The characters in Lauren Gunderson’s 2016 play The Revolutionists are all fascinating, powerful women from the history of the French Revolution: playwright Olympe de Gouges (Daina Michelle Griffith), an early feminist who authored the “Declaration of the Rights of Women,” Charlotte Corday (Moira Quigley), the Girondiste who murdered the radical journalist Jean-Paul Marat in his bathtub; Marie Antoinette (Drew Leigh Williams), the recently deposed Queen of France; and “La Marianne” – not really a historical figure, but a symbol of the revolution, here fleshed out as the fictional Marianne Angelle, a Caribbean freedom fighter (Shamika Cotton). These four figures would likely never have come together in history (they shared neither political orientation nor class/social status), but in Gunderson’s imagining they have something in common – they are all women whose stories have been wrested from them by history, and who, each in their own right, exhibited a heroism overlooked or underrecognized by the historical record.
It’s up to Olympe de Gouges to write them back into history, or at least that seems to be the driving force behind the play’s action. De Gouges is trying to write a play – perhaps, even, the play we are watching – but both the form and content elude her, until Marianne, Charlotte, and Marie invade her space and demand her help, because “everyone needs a writer for some purpose.” The interactions between the four women provide opportunity for illumination into what they have in common (motherhood, children, a proto-feminist consciousness, a desire to have their perspective heard and recognized) and also into the ways their legacies have been erased or distorted.
Dear Reader, I wanted to like this play and production much more than I did. I’m always up for a good revisionist view of history – especially a feminist one! – and any production that prominently features not only an all-female creative team, but a racially diverse one at that, already has me in its palm. But alas, I found myself unable to board its train, primarily because the play seems unable to decide, from among the many things it touches upon, what it really wants to be about. The closest I could come to pinpointing an “aboutness” to this play was that it seeks to spin out the ways in which the social and political differences between these four figures ought to have been overshadowed by their shared oppression as women – that their sororité could or should have eclipsed all other divisions between them. But otherwise we don’t get much revision of history here, at least not in any detailed or rich sense. Instead, much of the play’s energy is devoted to self-referential reflections on the job of the playwright to write these women back into history, which makes for a kind of clever joke the first few times we hear it, but soon grows tiresome and overdone. By the end of the play, the idea that it’s up to de Gouges to “write their story” has been repeated so many times that you may find yourself, as I did, mentally humming that tune from Hamilton.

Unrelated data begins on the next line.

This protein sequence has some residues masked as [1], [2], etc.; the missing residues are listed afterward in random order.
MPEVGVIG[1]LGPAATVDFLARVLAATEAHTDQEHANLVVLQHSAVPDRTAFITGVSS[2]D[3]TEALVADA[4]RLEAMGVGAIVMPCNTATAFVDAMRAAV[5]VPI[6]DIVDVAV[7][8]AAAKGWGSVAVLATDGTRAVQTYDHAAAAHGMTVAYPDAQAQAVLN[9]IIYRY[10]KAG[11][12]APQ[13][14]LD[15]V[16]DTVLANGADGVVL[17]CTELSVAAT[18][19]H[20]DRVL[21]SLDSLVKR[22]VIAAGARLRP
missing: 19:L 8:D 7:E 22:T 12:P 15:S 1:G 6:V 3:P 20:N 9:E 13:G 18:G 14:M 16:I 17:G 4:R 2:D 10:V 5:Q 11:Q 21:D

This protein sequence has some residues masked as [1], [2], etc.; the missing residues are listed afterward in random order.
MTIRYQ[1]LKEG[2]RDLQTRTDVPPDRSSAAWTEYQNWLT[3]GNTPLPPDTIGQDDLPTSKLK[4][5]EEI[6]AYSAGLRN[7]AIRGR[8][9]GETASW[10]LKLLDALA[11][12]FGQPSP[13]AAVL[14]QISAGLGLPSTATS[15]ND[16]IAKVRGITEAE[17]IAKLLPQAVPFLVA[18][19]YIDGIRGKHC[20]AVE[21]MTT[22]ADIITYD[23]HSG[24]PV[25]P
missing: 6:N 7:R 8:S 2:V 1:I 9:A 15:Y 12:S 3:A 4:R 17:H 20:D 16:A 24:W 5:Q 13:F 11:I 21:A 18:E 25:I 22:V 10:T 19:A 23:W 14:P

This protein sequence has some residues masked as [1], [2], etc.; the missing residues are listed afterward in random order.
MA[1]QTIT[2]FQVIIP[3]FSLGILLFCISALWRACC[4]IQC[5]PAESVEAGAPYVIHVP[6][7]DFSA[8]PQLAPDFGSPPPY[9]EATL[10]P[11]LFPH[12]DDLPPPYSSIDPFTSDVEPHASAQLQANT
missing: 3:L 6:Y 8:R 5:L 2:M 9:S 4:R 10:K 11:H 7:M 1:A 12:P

Overall, the production – which was directed by Jade King Carroll – lacks a clear shape and forward momentum and feels overly effortful where it should be light and bouncy. The first act takes a long time to get its gears in motion, and then once the train is on the tracks it’s not very clear where we are headed. Nonetheless, Gunderson deploys an anachronistically modern language in the dialogue that often provides a nice frisson of humor – there are some good laughs along the way. Among the cast, Williams in particular, as Marie Antoinette, seems to capture the tone and spirit of Gunderson’s comedy; she also manages to finesse the play’s difficult transition to the dark part of history (in which the three “real” historical figures all end up on the scaffold with “Madame Guillotine”). And visually, the production is compelling: backgrounded by Anne Mundell’s fleur de lys and chandelier-strewn set, the four ladies look gorgeous in costume designer Susan Tsu’s 18th-century inspired clothes and wigs, and sound designer Fan Zhang and lighting designer Nicole Pearce have collaborated to find a theatrically effective solution for depicting the play’s fifth character, “Madame Guillotine.”